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Unread 02-20-2009, 08:12 AM   #1
ecaps
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Federal VMT Tax - Proposed by new Transportation Sec.

Considering tax on miles driven...
Just saw this article today. I've seen it attempted to get passed in several states, but failed.

Anyone else outraged by this (not just the tax) ?? - Wanting to install tracking device in every vehicle. In addition to what I see as an invasion of privacy, but also how much is this going to cost the govt, before it even sees a dime back??

Article


Quote:
WASHINGTON - Transportation Secretary Ray LaHood says he wants to consider taxing motorists based on how many miles they drive rather than how much gasoline they burn an idea that has angered drivers in some states where it has been proposed.

Gasoline taxes that for nearly half a century have paid for the federal share of highway and bridge construction can no longer be counted on to raise enough money to keep the nation's transportation system moving, LaHood said in an interview with The Associated Press.

"We should look at the vehicular miles program where people are actually clocked on the number of miles that they traveled," the former Illinois Republican lawmaker said.

Most transportation experts see a vehicle miles traveled tax as a long-term solution, but Congress is being urged to move in that direction now by funding pilot projects.
The idea also is gaining ground in several states. Governors in Idaho and Rhode Island are talking about such programs, and a North Carolina panel suggested in December the state start charging motorists a quarter-cent for every mile as a substitute for the gas tax.

A tentative plan in Massachusetts to use GPS chips in vehicles to charge motorists by the mile has drawn complaints from drivers who say it's an Orwellian intrusion by government into the lives of citizens. Other motorists say it eliminates an incentive to drive more fuel-efficient cars since gas guzzlers will be taxed at the same rate as fuel sippers.

Thinking outside the box
Besides a VMT tax, more tolls for highways and bridges and more government partnerships with business to finance transportation projects are other funding options, LaHood, one of two Republicans in President Barack Obama's Cabinet, said in the interview Thursday.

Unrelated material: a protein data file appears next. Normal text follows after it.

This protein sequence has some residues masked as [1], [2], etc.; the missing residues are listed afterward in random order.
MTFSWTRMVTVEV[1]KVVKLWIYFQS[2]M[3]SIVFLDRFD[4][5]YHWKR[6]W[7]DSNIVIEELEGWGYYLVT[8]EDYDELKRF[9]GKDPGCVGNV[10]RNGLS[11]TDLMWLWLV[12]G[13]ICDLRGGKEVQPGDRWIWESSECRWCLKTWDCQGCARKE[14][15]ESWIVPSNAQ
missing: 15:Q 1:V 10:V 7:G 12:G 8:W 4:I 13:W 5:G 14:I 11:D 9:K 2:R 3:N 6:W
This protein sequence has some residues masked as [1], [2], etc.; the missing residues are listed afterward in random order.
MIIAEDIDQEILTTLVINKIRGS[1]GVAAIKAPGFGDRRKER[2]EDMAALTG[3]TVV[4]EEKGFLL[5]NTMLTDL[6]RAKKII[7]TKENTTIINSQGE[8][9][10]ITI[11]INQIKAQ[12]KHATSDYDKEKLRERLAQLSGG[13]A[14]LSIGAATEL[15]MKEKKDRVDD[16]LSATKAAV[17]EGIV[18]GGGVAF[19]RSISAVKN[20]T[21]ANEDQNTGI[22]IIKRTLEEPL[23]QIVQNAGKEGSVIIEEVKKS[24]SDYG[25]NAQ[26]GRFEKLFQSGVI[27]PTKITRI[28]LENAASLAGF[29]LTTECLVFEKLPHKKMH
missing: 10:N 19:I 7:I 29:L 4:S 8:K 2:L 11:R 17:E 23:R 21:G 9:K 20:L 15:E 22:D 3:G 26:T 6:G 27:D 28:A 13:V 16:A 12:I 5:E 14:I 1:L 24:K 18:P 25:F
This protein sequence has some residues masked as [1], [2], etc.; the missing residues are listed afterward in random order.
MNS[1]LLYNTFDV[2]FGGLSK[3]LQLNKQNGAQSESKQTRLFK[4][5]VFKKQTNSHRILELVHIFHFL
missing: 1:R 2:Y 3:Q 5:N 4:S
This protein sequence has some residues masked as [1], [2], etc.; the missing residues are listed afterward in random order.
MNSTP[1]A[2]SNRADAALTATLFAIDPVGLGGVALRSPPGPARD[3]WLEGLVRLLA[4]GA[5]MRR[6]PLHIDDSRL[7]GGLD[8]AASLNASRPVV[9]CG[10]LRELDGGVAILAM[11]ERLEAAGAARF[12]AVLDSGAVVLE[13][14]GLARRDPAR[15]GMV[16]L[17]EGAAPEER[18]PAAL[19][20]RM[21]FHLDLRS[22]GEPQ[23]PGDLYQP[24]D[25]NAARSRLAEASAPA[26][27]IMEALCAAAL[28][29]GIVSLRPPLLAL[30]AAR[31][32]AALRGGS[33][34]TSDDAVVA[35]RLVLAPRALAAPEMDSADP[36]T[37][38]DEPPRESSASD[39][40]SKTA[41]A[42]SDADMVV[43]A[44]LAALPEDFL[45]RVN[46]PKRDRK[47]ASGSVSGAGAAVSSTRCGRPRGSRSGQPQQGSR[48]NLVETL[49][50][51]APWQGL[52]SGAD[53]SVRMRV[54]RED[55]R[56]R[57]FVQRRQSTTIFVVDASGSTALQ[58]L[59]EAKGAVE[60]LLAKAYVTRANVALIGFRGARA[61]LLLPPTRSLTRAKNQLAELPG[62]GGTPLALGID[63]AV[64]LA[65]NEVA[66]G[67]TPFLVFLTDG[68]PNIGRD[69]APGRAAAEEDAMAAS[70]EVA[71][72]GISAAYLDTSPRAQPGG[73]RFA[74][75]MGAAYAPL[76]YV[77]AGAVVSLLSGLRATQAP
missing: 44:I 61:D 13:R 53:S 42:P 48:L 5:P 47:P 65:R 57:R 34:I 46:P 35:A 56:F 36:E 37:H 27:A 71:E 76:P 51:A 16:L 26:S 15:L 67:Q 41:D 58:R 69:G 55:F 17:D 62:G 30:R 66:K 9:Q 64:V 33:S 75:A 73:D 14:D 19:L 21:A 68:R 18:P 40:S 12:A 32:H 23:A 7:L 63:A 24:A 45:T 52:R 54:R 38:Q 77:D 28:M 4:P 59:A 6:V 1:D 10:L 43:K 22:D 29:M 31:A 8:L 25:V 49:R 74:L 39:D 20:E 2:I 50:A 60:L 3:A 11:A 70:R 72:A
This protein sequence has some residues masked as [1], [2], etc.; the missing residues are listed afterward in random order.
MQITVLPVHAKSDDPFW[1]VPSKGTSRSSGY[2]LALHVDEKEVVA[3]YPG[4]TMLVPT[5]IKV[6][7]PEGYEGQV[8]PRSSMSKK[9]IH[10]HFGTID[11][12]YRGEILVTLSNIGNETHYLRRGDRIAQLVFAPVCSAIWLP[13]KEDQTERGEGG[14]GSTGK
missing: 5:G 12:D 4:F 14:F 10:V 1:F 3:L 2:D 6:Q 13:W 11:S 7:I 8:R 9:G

"What I see this administration doing is this thinking outside the box on how we fund our infrastructure in America," he said.

LaHood said he firmly opposes raising the federal gasoline tax in the current recession.

The program that funds the federal share of highway projects is part of a surface transportation law that expires Sept. 30. Last fall, Congress made an emergency infusion of $8 billion to make up for a shortfall between gas tax revenues and the amount of money promised to states for their projects. The gap between money raised by the gas tax and the cost of maintaining the nation's highway system and expanding it to accommodate population growth is forecast to continue to widen.

Among the reasons for the gap is a switch to more fuel-efficient cars and a decrease in driving that many transportation experts believe is related to the economic downturn. Electric cars and alternative-fuel vehicles that don't use gasoline are expected to start penetrating the market in greater numbers.

"One of the things I think everyone agrees with around reauthorization of the highway bill is that the highway trust fund is an antiquated system for funding our highways," LaHood said. "It did work to build the interstate system and it was very effective, there's no question about that. But the big question now is, We're into the 21st century and how are we going to take care of our infrastructure needs ... with a highway trust fund that had to be plused up by $8 billion by Congress last year?"



Report expected next week
A blue-ribbon national transportation commission is expected to release a report next week recommending a VMT.

The system would require all cars and trucks be equipped with global satellite positioning technology, a transponder, a clock and other equipment to record how many miles a vehicle was driven, whether it was driven on highways or secondary roads, and even whether it was driven during peak traffic periods or off-peak hours.

The device would tally how much tax motorists owed depending upon their road use. Motorists would pay the amount owed when it was downloaded, probably at gas stations at first, but an alternative eventually would be needed.